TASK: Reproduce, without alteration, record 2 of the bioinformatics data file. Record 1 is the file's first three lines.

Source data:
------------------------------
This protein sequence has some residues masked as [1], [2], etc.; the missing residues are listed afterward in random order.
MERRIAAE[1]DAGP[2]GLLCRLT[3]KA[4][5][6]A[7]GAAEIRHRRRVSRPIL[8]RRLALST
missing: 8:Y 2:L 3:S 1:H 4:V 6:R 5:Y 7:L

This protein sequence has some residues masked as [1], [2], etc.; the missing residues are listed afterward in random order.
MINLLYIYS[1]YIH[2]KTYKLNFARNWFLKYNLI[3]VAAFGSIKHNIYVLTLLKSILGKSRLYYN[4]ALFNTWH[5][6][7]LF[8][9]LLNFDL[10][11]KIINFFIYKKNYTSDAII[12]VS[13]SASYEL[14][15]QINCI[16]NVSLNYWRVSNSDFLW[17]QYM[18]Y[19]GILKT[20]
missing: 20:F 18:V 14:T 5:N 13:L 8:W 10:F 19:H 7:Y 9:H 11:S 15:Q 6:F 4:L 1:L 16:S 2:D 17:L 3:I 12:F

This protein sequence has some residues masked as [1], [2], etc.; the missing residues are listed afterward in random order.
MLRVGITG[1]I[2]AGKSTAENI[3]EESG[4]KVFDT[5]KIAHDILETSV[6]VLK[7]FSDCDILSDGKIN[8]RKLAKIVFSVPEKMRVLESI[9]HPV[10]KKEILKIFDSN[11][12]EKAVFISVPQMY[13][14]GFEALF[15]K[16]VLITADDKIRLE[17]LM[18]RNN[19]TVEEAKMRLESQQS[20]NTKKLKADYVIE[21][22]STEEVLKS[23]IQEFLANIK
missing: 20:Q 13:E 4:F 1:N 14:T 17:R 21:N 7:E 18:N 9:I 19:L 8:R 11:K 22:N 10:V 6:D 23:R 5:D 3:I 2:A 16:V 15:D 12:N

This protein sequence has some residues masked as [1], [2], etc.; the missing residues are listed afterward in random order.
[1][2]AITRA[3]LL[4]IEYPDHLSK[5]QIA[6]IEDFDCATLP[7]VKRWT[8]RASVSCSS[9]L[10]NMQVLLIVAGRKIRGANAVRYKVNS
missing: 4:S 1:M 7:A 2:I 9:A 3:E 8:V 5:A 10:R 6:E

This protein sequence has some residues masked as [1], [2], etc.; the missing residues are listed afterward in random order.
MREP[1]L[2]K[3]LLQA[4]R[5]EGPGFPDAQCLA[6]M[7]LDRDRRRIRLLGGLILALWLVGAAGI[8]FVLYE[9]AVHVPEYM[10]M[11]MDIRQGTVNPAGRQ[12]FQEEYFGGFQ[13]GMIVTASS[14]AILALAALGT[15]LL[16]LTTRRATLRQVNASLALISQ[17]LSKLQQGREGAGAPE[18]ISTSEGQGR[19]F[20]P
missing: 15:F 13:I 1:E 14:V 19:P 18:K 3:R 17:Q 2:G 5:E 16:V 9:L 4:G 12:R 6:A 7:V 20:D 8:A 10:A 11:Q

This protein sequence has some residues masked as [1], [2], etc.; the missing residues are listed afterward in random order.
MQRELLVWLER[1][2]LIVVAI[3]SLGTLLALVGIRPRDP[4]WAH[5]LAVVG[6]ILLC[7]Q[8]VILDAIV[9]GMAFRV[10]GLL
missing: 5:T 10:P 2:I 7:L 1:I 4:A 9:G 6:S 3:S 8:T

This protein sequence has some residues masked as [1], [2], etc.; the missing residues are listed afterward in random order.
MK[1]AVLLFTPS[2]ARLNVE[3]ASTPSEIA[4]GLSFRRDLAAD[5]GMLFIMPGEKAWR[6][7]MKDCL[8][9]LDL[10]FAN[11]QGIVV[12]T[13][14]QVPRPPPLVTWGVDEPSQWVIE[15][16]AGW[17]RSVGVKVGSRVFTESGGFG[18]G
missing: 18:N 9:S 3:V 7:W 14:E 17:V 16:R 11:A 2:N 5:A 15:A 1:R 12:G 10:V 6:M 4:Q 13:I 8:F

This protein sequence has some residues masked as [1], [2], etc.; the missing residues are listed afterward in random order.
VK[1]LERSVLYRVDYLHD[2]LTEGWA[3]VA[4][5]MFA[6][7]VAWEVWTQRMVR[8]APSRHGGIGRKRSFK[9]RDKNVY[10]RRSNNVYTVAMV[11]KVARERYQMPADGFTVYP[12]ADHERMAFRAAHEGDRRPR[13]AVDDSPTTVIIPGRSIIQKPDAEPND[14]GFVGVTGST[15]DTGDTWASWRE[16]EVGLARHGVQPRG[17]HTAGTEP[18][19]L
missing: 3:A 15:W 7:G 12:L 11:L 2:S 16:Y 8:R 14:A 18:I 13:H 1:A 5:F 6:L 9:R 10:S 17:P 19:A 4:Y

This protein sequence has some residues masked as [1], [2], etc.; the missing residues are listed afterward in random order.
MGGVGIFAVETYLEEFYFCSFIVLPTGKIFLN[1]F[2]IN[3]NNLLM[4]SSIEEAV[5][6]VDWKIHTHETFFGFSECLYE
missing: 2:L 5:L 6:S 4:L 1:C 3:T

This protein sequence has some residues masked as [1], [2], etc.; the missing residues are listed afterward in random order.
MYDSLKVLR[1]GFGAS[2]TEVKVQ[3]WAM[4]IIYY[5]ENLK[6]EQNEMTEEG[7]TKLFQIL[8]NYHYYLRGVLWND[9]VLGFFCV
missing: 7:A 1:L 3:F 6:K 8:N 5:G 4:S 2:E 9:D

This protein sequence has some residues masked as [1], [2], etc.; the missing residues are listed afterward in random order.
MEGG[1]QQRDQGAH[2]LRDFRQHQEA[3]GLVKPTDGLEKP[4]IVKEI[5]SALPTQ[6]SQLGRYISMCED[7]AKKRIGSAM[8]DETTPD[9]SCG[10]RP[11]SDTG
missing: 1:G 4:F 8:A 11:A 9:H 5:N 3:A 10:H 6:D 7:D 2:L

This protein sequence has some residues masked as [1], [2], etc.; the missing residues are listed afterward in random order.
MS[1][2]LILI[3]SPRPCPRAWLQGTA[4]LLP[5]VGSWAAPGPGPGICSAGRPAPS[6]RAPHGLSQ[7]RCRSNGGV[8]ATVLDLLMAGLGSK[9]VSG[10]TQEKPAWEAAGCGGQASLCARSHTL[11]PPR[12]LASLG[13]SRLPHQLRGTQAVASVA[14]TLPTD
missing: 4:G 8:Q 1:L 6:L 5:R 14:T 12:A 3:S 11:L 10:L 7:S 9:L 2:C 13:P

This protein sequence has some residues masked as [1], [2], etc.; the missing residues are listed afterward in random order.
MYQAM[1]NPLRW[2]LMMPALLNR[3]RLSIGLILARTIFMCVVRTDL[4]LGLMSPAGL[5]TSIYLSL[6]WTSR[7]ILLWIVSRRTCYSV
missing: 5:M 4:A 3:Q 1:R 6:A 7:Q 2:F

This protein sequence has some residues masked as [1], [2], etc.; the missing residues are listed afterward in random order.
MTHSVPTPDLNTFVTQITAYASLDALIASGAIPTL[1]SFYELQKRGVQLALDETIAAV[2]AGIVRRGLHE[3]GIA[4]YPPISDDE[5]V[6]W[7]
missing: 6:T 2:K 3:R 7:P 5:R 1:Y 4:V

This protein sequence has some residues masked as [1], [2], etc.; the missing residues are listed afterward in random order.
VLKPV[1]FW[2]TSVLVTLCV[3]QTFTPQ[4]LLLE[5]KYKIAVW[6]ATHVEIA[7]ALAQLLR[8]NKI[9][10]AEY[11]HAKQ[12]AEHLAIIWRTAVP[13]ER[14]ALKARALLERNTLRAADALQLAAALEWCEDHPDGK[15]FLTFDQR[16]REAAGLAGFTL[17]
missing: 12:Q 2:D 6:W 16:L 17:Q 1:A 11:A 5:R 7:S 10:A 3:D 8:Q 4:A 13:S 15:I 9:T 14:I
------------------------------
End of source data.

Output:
This protein sequence has some residues masked as [1], [2], etc.; the missing residues are listed afterward in random order.
MINLLYIYS[1]YIH[2]KTYKLNFARNWFLKYNLI[3]VAAFGSIKHNIYVLTLLKSILGKSRLYYN[4]ALFNTWH[5][6][7]LF[8][9]LLNFDL[10][11]KIINFFIYKKNYTSDAII[12]VS[13]SASYEL[14][15]QINCI[16]NVSLNYWRVSNSDFLW[17]QYM[18]Y[19]GILKT[20]
missing: 20:F 18:V 14:T 5:N 13:L 8:W 10:F 19:H 7:Y 9:H 11:S 15:Q 6:F 4:L 1:L 16:S 2:D 17:L 3:I 12:F